It did, however, teach Johann that without ready access to an almost unlimited source of video which could be embedded into articles, any future attempts to monetise video content would similarly fail. For Styria’s titles, there were further considerations: The content would have to be in German and especially relevant to the areas it considered most valuable.

As a result, he approached Kai Henniges, CEO of video intelligence (VI), to develop a solution around contextualisation. “Basically we aggregate around 400,000 videos,” he says. “We normalise the metadata and match the relevant metadata of the page.”

Embedding video: Featuring a contextual video within an article has proven successful for Styria.Embedding video: Featuring a contextual video within an article has proven successful for Styria.That relevance allowed the team to deploy the video in a way that, Henniges said, added value to both publisher and audience. A study conducted by vi and Styria demonstrated that audience recall of an article improved by 83 percent when a relevant video was embedded, and that the view-through rate of the attached pre-roll ads improved by 42 percent. And most of those ads feature auto-start.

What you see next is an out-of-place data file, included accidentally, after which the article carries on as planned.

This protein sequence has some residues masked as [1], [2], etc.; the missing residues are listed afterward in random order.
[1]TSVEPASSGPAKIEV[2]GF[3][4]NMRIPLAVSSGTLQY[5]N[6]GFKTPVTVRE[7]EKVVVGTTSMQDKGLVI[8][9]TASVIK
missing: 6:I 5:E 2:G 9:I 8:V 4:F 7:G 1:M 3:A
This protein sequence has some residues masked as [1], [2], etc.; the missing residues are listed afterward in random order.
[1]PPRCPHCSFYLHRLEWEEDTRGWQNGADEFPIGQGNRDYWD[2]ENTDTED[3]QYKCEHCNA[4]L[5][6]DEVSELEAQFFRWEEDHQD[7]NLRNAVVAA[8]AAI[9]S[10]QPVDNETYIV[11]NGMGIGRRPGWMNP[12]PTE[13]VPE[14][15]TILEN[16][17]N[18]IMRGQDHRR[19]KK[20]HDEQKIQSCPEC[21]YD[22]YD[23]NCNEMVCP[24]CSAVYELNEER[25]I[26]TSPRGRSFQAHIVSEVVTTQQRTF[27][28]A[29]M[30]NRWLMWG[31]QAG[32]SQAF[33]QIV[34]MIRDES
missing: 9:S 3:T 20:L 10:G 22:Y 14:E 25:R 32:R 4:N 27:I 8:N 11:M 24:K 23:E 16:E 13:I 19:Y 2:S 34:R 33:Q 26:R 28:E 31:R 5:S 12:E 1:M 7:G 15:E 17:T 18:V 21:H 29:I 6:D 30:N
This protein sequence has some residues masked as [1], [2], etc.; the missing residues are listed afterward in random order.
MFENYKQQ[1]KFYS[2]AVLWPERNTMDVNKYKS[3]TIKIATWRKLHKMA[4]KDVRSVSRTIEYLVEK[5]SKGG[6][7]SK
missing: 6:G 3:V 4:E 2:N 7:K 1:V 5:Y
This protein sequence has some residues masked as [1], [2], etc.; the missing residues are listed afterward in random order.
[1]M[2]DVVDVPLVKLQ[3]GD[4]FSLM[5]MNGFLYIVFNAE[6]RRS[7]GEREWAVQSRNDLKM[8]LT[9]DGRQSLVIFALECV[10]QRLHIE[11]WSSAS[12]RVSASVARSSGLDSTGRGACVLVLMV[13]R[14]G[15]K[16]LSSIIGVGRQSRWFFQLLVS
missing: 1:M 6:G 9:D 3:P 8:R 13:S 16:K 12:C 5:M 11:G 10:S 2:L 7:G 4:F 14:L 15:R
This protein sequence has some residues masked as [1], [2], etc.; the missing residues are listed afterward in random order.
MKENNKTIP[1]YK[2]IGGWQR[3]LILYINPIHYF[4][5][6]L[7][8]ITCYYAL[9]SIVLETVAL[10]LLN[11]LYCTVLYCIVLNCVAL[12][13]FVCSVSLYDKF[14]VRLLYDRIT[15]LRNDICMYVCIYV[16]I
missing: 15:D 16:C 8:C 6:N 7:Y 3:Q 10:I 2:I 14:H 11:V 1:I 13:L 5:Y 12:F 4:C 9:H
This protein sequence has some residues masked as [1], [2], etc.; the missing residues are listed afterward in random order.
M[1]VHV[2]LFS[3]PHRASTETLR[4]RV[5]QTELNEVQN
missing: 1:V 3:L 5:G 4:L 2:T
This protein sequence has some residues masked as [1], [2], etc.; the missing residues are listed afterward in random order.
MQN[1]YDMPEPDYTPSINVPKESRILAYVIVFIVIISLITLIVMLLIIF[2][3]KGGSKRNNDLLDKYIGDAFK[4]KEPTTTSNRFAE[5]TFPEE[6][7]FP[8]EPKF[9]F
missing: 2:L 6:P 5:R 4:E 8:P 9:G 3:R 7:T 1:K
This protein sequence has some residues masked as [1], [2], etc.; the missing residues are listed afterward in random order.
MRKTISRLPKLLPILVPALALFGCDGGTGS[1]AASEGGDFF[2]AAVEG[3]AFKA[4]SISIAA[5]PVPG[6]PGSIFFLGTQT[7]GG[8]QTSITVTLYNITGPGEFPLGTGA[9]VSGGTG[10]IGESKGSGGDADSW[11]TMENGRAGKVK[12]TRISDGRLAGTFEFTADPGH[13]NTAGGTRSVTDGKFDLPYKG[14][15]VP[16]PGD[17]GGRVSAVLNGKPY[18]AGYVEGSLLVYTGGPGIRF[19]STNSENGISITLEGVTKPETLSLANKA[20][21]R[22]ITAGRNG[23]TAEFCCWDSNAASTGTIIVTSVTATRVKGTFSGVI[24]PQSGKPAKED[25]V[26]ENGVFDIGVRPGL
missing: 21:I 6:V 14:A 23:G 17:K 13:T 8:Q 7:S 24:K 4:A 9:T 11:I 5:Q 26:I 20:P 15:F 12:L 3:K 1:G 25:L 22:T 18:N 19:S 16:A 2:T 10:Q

As a result, Johann says Styria is reaping between “one and two million euros revenue” with very low costs compared to previous strategies. “We are quite profitable with that.”

UX top priority for monetising at VGTV

VG (Verdens Gang) in Norway spun out its video operations, VGTV, in 2014 to focus on accelerating innovation with the goal of one day becoming a profitable, sustainable business. In late 2017, VGTV did indeed reach black figures.

Elnaz Esmailzadeh, Head of Commercial at Norway’s VGTV AS, opened her talk by noting that it took the organisation a while to realise that user experience was paramount to any possibility of monetisation:

“For several years pre-roll has been our main product, and at one point because we had to be profitable… we actually had two pre-rolls to double the opportunities. That’s not sustainable with the competition out there – the main thing is to be user friendly.

“Therefore we changed strategy and started to think about being user friendly. When it comes to the player, we worked a lot with product development. It’s important to have the fastest player so product development is our main focus.”